With a touch of AC/DC, a dose of the Ramones and a shot of classic Stones, Jet is closest to the early Pretenders. But they are far more than the collective sum of their influences.
Guitarist/vocalist Nic Cester and his younger brother, drummer Chris, ceaselessly listened to their parent's Rock records. Nic, reacting negatively to early '90s Grunge, decided to go in another direction. His plan was bare-bones Rock 'n' Roll - raw, basic and primal. With guitarist Cameron Muncey and bassist Mark Wilson, the Melbourne, Australia group hit the club circuit. Their debut single "Take It Or Leave It" got noticed leading Rolling Stones guitarist Keith Richards to champion the band. From there Jet released their U.S. debut "Get Born" with the pulsating lead off single "Are You Gonna Be My Girl" followed by "Cold Hard Bitch."
"Get Born" soared up the charts and Jet became huge. Tours, magazine covers and all the other trappings of fame followed.
In September, '06, Jet released their sophomore effort, "Shine On." The first single was "Put Your Money Where Your Mouth Is." But there was more. "'Stand Up' is the biggest Rock song in the world -- like 'Cold Hard Bitch' times five," said Nic Nice promo effort there. But things got off to a rocky start when Jet had to cancel the first of two dates on their North American tour because Nic was suffering from acute laryngitis. Philadelphia and Toronto shows got axed though the band promised to make them up. A couple nights later Jet performed on NBC's Tonight Show With Jay Leno. So they were soon back on track.
Jet took part in '09's Sound Relief in Melbourne and Sydney. They shared the stage with Wolfmother, Coldplay and several other bands. Proceeds went to the Australian Red Cross and the Victorian Bushfire Crisis.
"We've got to stop writing; we got f***ing too many songs," joked Chris Cester about the "Shaka Rock" sessions. Recorded at Atlantic Sound Studios in New York, the album came out in August, '09.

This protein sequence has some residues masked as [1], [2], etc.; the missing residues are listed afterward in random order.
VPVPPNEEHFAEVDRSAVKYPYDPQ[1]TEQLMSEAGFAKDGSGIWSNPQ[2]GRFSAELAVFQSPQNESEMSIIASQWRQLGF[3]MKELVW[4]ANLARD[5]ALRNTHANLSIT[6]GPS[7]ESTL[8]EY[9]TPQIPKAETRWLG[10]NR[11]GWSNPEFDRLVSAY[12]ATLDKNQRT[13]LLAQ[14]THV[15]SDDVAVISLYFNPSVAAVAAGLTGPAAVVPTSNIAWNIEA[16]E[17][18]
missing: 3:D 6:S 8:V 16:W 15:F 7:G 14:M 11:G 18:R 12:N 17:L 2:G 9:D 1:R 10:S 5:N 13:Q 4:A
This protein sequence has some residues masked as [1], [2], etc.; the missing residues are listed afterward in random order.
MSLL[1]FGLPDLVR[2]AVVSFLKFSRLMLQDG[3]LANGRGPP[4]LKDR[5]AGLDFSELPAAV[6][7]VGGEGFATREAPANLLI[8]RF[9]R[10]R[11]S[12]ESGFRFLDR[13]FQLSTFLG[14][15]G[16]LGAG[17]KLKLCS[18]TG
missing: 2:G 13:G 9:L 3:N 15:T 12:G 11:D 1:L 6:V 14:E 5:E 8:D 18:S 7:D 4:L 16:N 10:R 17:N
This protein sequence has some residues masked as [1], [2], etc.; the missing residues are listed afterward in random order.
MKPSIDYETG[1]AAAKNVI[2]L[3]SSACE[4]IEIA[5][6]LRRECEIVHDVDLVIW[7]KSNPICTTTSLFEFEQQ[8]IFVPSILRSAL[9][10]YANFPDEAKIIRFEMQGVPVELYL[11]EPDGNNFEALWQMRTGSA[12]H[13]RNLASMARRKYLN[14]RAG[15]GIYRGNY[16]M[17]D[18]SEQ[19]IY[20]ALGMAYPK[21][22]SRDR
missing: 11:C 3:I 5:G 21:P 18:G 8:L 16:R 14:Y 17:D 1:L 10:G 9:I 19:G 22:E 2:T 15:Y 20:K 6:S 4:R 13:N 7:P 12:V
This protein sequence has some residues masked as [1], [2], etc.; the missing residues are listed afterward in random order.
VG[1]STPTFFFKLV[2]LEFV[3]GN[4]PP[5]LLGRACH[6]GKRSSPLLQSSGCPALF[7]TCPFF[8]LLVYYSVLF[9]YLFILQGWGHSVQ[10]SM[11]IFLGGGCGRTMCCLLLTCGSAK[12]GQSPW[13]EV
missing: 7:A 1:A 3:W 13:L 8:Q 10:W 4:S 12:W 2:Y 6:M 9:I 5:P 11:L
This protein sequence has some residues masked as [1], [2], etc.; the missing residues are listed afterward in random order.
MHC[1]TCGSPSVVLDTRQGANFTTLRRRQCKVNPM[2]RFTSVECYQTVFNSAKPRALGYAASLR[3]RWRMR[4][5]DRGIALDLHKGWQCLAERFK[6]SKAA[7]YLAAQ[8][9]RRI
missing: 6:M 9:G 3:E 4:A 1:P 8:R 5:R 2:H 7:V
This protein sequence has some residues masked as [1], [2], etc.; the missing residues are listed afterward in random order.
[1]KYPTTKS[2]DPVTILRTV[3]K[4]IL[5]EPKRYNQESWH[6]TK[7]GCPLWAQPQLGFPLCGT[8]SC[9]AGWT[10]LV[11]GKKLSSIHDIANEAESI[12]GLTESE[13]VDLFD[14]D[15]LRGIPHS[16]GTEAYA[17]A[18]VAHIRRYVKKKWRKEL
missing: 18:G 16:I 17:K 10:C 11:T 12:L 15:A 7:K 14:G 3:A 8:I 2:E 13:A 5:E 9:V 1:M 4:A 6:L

Prior to "Shaka Rock's" release, Jet, having already launched a supporting tour, had a scary moment. Nic collapsed during a London concert and was rushed to a nearby hospital. The band's website said the singer was "suffering from dehydration and severe low blood pressure." But just two days later, Cester was back on stage with the band performing an acoustic set (in London again). "Nic is resilient and doesn't like to cancel a show," said Wilson.
Jet has a great sound with energy to burn. First single "Are You Gonna Be My Girl," with Wilson's awesome bass line, is just flat out brilliant. Album opener "Last Chance" is a "draggin' through the mud" Rocker - dirty and tough. Straight-ahead Rockers "Get Me Out Of Here," "Cold Hard Bitch" and "Rollover DJ" are exciting and command attention. The group also nails "loser Rock" with "Get What You Need" ("call her on the telephone, she's not there"). "Take It Or Leave It," their Australian debut single, deserves the notices it got. The two-guitar attack explodes into high-energy neo-Punk. This is a very impressive debut. One of '03's best.
"Shine On" raises the question - what's so difficult about recording a Rock album? Have the drums lay down a fierce, sharp beat (that alone can cover a multitude of sins). Let the bass fall in. Have a guitar or two whip up a frenzy, then top it with throat blistering vocals. Pretty straight forward. So why does it take five songs before "Shine On" delivers its first killer track, "That's All Lies?" They do it again on "Rip It Up" so it is still within their grasp. The single, "Put Your Money Where Your Mouth Is," a tough sounding pop-Rock tune never really soars despite the vocal affects (which are effective). And that's the problem with "Shine On." The wild, loose sound, delivered with lethal precision on "Get Born" has been restrained. When Jet is not running flat out and at their best, the songs lurch along in fits and starts.
There is an awkward moment at the beginning of "Shaka Rock." "K.I.A. (Killed In Action) comes out heavy and serious. Is Jet trying to be Green Day? Or worse, The Clash? Obviously, social commentary is not in them.
Fortunately, "Beat On Repeat" puts them on more familiar turf - although it's a bit shaky. Jet finds their footing on "She's A Genius." The "groupie/love interest" track is a slack version of The Knack's "My Sharona." As good a place for them to be as anywhere.
A few decent pop songs; "Seventeen," "Goodbye Hollywood" and "She Holds A Grudge," anchor the album. But the pulsating "La Di Da" and the messy Rocker "Start The Show" are the ones that make an impact.